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The average house in Toronto is going to cost $275K more in two years

Rents may be low (though not as low as they were, and not nearly as low as they are practically everywhere else).

But any hope that the sales market might at some point level out, or even bow a bit to come into line with it and give some people without a mid six-figure salary somewhere in the family tree a chance to buy something in the 6ix were just dashed by the latest housing forecast.

The Canadian Mortgage and Housing Corporation, the crown corporation established after WWII to help returning vets find affordable housing, has just informed us that the average resale house in Toronto will be worth about $275,000 more in 2023 than it was in 2020.

If you wanted to buy a house for $275,000 with a down payment the CMHC says would be prudent, you’d need $55,000 in the bank. The average Canadian in 2018 had $852 in the bank.

But we’re not talking about a $275,000 house, of course. There is no such thing as a $275,000 house in Toronto.

There’s such a thing as a $200,000 condo (only a couple though), but the closest a standalone or duplex or row house in Toronto comes right now is more than double that.

No, the average price for a house of that sort in Toronto in 2020 was $929,673.

That’s not news to anyone here. Nor is the fact that even at the ill-advised but still do-able 5% downpayment level, is just a touch under $50,000.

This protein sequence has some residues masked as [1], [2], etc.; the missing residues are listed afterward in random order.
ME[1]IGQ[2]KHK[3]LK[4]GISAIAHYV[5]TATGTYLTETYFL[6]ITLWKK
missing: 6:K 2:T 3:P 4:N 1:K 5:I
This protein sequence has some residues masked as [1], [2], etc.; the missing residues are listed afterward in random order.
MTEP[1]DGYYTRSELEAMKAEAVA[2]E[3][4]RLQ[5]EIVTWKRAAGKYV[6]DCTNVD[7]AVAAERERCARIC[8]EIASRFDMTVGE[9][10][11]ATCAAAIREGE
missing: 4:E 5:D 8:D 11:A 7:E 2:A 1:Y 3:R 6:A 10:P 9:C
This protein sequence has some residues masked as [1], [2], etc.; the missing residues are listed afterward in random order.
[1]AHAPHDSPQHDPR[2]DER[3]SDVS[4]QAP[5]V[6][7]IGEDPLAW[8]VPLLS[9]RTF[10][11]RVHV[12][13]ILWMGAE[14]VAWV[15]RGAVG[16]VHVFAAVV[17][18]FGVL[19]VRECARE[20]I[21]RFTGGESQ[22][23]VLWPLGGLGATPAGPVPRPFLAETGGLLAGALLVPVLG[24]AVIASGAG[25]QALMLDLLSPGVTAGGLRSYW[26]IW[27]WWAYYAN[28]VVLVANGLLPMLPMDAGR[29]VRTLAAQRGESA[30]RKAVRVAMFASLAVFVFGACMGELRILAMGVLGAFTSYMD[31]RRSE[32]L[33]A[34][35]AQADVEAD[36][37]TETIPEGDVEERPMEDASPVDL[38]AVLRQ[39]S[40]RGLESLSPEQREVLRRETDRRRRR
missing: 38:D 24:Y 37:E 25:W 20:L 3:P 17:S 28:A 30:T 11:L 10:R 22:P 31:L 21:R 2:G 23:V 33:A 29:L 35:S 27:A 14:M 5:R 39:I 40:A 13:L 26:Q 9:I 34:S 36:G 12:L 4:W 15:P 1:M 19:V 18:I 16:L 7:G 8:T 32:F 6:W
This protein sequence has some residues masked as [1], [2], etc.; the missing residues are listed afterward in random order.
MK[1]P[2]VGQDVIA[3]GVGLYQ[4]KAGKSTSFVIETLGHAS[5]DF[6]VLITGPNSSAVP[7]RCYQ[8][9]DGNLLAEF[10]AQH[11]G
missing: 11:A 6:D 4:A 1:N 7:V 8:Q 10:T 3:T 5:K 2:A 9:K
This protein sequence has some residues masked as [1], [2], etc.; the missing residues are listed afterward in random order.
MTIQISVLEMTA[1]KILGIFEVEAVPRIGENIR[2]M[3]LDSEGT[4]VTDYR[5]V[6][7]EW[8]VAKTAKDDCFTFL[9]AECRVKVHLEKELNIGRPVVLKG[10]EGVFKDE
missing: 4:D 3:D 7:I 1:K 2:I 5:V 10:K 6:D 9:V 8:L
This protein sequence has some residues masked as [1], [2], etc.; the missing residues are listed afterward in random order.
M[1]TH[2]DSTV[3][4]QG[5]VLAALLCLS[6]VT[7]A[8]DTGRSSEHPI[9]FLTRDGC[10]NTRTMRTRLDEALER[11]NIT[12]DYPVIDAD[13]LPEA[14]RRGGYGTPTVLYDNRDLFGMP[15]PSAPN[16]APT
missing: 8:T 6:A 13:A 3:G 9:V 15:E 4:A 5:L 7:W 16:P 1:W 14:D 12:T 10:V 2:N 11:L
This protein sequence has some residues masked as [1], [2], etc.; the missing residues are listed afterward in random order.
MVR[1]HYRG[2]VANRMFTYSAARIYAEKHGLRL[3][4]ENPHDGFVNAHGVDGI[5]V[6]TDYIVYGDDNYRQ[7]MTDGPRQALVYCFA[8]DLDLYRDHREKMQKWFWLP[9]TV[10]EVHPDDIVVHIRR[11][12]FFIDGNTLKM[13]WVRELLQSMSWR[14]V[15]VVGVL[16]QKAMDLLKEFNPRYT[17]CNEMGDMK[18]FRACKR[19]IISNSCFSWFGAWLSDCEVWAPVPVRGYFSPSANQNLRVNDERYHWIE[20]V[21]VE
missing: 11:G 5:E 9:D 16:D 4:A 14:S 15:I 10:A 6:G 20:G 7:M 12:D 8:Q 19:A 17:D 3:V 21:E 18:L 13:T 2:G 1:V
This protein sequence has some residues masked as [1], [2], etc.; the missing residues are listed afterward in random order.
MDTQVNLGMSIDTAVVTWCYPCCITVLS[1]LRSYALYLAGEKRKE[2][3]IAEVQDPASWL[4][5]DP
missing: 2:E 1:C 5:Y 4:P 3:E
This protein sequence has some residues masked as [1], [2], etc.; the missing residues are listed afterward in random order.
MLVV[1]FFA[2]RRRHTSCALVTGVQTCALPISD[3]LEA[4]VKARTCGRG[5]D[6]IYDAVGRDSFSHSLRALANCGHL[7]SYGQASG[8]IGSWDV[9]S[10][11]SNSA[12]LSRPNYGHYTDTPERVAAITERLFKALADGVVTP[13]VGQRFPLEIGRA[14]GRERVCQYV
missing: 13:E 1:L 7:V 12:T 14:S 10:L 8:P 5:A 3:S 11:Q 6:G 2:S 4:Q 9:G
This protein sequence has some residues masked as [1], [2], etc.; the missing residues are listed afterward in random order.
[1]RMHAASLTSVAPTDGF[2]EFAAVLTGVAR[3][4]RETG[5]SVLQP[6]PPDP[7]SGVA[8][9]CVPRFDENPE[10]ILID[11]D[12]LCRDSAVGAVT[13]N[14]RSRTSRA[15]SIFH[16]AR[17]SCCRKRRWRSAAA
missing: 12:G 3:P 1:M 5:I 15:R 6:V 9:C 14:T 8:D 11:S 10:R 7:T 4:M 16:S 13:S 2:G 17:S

But what is news is that by 2023, that’s projected to go up to $1,024,700. And that’s the low estimate (the high is $1,205,400).

According to Dana Senegama, the author of the report, that lower forecast is assuming a “prolonged pandemic” due to “lower vaccine efficacy.”

She also says that newly built houses will be rising in price alongside those resale figures.

"With the expected unwinding of the pandemic due to successful vaccination program rollouts," she writes in the CMHC’s Housing Market Outlook - April, 2021, released May 6, "construction activity will gather momentum, and starts should begin to rise in 2022. Strong demand for ground-oriented homes, driven by a greater desire for more living space, will drive pre-construction sales of single-detached homes and townhomes in 2022 and 2023."

The upside to all this building frenzy is that Toronto is getting a lot more dedicated rental housing than it’s had in ages. The downside to that is that Ford took away the traditional rental increase restrictions to any of it that’s built after November, 2018.

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